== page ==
Shotokan Karate Club      Taiyo-Tsuki-Klagenfurt

Training starts at 20.09.2016.

Changed training times on fridays!

Who we are

... a Shotokan Karate club We focus on kata and self-defense.

What we offer

... training sessions for everybody, also taking into account any physical limitations, moderate attendance fee.

Contact us

... by email or phone, or just drop by and join us!


We love what we do


We practice karate with heart and soul. Your training will also include a great deal of fun and enjoyment. Once you discover the fascination of this martial art, you won’t look back! We offer a sound, comprehensive training – you’re in the best of hands with us!

 

On the history of Karate

Karate Do means the path of empty hands.

There are different styles e.g. Gôjû-ryû, Wadô-ryû, Shitô-Ryû and Shotokan. The latter is characterised by powerful techniques and a low stance.

 

There are many myths about the origins of karate.  According to the literature, the most convincing story is that karate originated in the ancient Okinawan art of self-defence (Kara-te = empty hand) of the nobility, who were called the Shizokus. The first practitioners of karate were gathered together in the capital city of Shuri under King Sho Shin (1477-1526), but lived there virtually in captivity. The Shizokus did not possess any independent power of their own and served only to protect the King with their martial arts.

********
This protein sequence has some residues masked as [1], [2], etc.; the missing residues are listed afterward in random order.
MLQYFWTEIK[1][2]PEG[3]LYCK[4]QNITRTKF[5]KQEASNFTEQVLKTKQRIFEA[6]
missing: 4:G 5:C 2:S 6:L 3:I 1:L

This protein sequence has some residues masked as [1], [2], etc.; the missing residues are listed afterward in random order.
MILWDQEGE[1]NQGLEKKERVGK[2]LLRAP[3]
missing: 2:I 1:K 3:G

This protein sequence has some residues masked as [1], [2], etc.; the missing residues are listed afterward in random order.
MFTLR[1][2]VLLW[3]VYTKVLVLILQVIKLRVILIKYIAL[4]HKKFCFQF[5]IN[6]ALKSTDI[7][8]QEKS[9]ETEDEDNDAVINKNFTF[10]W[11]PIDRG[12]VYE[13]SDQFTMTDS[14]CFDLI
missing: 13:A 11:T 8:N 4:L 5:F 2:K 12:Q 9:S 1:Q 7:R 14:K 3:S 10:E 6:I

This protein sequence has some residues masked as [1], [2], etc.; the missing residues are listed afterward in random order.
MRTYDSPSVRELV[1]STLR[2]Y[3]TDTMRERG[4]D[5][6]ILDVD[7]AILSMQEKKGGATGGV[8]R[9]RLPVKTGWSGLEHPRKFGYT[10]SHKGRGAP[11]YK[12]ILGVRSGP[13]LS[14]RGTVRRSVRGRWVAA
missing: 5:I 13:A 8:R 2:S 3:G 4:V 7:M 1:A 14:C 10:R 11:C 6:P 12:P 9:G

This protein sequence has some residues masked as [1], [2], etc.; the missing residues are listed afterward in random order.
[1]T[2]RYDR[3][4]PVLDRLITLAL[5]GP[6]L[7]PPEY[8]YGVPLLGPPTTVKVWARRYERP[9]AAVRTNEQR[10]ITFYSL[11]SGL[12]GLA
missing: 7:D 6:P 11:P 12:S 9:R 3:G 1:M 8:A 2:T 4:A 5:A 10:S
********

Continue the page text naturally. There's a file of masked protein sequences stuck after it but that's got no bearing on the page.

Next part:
Later on, when the Ryûkyû Islands were occupied by the Japanese, a new arms weapons edict was passed. The carrying and ownership of weapons was forbidden, due to which the martial art of the Shizokus gained importance.

 

From 1724 onwards, the Shizokus left the capital city of Shuri and took their knowledge with them.


 

However, the techniques were at first not taught to the enslaved farmers in the countryside. It wasn’t until the 19th century that the people gradually adopted the martial art.  From that time on, karate started to become known outside Japan too.

 

From 1724 onwards, the Shizokus left the capital city of Shuri and took their knowledge with them. However, the techniques were at first not taught to the enslaved farmers in the countryside. It wasn’t until the 19th century that the people gradually adopted the martial art.  From that time on, karate started to become known outside Japan too.

 

Funakoshi, one of the first great teachers, said:

“The ultimate aim of karate lies not in victory or defeat, but in the perfection of the character of its participants.” His basic philosophical principle, "The path is the goal” and “Do not think of winning – rather, think of how not to lose” is still regarded as a basis of karate today.

 

Harmony of body and soul strengthens the personality.


I would like to thank the friends of our club for their professional translations!